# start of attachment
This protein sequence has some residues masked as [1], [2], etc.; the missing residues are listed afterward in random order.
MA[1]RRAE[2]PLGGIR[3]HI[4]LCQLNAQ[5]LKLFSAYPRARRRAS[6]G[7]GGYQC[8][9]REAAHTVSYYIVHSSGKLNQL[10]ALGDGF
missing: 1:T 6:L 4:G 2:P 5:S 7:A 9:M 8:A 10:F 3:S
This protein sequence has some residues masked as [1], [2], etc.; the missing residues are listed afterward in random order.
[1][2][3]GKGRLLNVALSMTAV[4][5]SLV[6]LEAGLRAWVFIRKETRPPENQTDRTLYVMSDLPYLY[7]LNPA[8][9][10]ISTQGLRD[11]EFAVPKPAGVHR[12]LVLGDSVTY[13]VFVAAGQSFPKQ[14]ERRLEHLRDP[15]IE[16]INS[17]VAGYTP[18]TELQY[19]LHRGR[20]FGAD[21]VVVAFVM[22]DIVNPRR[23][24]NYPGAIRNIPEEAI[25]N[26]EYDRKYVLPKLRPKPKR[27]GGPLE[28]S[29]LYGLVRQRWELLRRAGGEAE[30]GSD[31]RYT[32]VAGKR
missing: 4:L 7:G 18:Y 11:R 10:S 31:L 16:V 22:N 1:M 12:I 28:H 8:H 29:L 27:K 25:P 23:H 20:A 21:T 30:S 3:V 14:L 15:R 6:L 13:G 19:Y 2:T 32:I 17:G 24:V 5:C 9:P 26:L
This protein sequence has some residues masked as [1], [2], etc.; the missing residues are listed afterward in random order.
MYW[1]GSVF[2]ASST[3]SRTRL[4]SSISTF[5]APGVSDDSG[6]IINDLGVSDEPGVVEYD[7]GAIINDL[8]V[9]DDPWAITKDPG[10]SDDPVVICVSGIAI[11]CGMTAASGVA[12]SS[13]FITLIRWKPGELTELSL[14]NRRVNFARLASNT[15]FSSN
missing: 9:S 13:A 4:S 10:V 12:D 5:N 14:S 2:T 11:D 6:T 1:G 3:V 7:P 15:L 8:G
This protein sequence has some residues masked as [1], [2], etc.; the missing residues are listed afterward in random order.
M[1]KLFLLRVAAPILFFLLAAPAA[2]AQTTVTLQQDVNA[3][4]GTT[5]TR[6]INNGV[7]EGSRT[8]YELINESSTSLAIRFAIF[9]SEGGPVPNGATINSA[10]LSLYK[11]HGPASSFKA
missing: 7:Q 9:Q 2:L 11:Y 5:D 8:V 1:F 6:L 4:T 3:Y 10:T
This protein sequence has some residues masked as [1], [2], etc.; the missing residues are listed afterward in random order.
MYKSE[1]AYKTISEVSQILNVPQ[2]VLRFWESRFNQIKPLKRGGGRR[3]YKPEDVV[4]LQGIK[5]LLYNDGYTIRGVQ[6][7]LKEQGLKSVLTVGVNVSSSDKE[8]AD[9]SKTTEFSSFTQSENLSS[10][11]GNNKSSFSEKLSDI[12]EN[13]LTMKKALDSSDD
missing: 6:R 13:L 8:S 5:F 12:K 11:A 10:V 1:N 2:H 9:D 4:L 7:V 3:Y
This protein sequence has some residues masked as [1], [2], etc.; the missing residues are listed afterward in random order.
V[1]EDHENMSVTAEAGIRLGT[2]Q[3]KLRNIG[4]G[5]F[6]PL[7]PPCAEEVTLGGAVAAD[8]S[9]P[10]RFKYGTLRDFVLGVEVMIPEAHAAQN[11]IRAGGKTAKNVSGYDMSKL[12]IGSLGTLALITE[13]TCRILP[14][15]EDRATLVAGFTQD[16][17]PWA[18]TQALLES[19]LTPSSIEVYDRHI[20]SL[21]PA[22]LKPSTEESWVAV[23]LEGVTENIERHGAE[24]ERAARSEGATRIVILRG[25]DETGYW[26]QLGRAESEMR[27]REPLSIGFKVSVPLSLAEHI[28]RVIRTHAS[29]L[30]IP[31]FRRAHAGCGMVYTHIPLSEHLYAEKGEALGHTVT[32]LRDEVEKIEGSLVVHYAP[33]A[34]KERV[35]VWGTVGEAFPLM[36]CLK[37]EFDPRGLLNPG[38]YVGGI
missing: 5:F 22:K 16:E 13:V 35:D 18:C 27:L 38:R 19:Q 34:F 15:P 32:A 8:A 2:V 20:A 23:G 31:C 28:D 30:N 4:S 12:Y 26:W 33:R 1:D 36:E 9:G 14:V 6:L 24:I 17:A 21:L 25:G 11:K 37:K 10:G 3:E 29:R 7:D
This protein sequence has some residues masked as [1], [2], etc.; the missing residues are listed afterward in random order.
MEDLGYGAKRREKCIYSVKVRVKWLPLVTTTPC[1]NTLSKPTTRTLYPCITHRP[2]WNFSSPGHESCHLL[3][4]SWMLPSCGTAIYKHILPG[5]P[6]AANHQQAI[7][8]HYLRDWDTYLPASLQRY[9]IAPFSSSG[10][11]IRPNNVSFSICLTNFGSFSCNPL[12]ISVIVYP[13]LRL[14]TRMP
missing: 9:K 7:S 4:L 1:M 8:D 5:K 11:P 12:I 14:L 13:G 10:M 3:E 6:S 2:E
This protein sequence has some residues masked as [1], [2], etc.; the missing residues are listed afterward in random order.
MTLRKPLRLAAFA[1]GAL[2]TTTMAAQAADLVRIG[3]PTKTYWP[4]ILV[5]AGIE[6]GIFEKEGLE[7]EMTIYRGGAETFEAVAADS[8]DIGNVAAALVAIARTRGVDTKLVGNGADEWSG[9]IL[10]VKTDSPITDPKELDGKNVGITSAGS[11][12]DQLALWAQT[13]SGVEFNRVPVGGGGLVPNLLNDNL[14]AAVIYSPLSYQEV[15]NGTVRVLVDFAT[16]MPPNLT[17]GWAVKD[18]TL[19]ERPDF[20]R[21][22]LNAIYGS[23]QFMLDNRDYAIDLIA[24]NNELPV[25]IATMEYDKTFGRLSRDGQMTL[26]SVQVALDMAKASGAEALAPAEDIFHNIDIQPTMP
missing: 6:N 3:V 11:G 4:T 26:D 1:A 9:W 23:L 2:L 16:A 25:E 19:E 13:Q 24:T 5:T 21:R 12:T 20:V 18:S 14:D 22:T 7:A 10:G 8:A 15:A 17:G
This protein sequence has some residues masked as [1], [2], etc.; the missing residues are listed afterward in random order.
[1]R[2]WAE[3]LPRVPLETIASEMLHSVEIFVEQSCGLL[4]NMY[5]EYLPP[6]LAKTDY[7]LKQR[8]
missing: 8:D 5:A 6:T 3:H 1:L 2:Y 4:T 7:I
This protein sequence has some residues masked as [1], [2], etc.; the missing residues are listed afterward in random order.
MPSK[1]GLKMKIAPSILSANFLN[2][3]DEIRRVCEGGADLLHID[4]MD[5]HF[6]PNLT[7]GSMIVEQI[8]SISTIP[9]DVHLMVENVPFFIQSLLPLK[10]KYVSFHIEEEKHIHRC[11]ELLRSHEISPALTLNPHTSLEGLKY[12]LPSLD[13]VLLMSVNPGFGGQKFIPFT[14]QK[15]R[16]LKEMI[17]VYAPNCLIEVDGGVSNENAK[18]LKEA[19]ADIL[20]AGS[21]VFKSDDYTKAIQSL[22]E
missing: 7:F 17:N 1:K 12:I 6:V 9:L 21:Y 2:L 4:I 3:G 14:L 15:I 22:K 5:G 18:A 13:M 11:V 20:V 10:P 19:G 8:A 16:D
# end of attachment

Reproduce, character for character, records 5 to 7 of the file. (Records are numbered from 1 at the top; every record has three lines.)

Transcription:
This protein sequence has some residues masked as [1], [2], etc.; the missing residues are listed afterward in random order.
MYKSE[1]AYKTISEVSQILNVPQ[2]VLRFWESRFNQIKPLKRGGGRR[3]YKPEDVV[4]LQGIK[5]LLYNDGYTIRGVQ[6][7]LKEQGLKSVLTVGVNVSSSDKE[8]AD[9]SKTTEFSSFTQSENLSS[10][11]GNNKSSFSEKLSDI[12]EN[13]LTMKKALDSSDD
missing: 6:R 13:L 8:S 5:F 12:K 11:A 10:V 1:N 2:H 9:D 4:L 7:V 3:Y
This protein sequence has some residues masked as [1], [2], etc.; the missing residues are listed afterward in random order.
V[1]EDHENMSVTAEAGIRLGT[2]Q[3]KLRNIG[4]G[5]F[6]PL[7]PPCAEEVTLGGAVAAD[8]S[9]P[10]RFKYGTLRDFVLGVEVMIPEAHAAQN[11]IRAGGKTAKNVSGYDMSKL[12]IGSLGTLALITE[13]TCRILP[14][15]EDRATLVAGFTQD[16][17]PWA[18]TQALLES[19]LTPSSIEVYDRHI[20]SL[21]PA[22]LKPSTEESWVAV[23]LEGVTENIERHGAE[24]ERAARSEGATRIVILRG[25]DETGYW[26]QLGRAESEMR[27]REPLSIGFKVSVPLSLAEHI[28]RVIRTHAS[29]L[30]IP[31]FRRAHAGCGMVYTHIPLSEHLYAEKGEALGHTVT[32]LRDEVEKIEGSLVVHYAP[33]A[34]KERV[35]VWGTVGEAFPLM[36]CLK[37]EFDPRGLLNPG[38]YVGGI
missing: 5:F 22:K 16:E 13:V 35:D 18:C 27:L 38:R 19:Q 34:F 15:P 32:A 8:A 2:V 20:A 23:G 31:C 28:D 30:N 4:S 12:Y 26:W 33:R 1:D 36:E 9:G 14:V 6:L 24:I 17:A 21:L 25:G 11:K 37:K 10:G 3:E 29:R 7:D
This protein sequence has some residues masked as [1], [2], etc.; the missing residues are listed afterward in random order.
MEDLGYGAKRREKCIYSVKVRVKWLPLVTTTPC[1]NTLSKPTTRTLYPCITHRP[2]WNFSSPGHESCHLL[3][4]SWMLPSCGTAIYKHILPG[5]P[6]AANHQQAI[7][8]HYLRDWDTYLPASLQRY[9]IAPFSSSG[10][11]IRPNNVSFSICLTNFGSFSCNPL[12]ISVIVYP[13]LRL[14]TRMP
missing: 9:K 7:S 4:L 1:M 8:D 5:K 11:P 12:I 14:L 13:G 10:M 3:E 6:S 2:E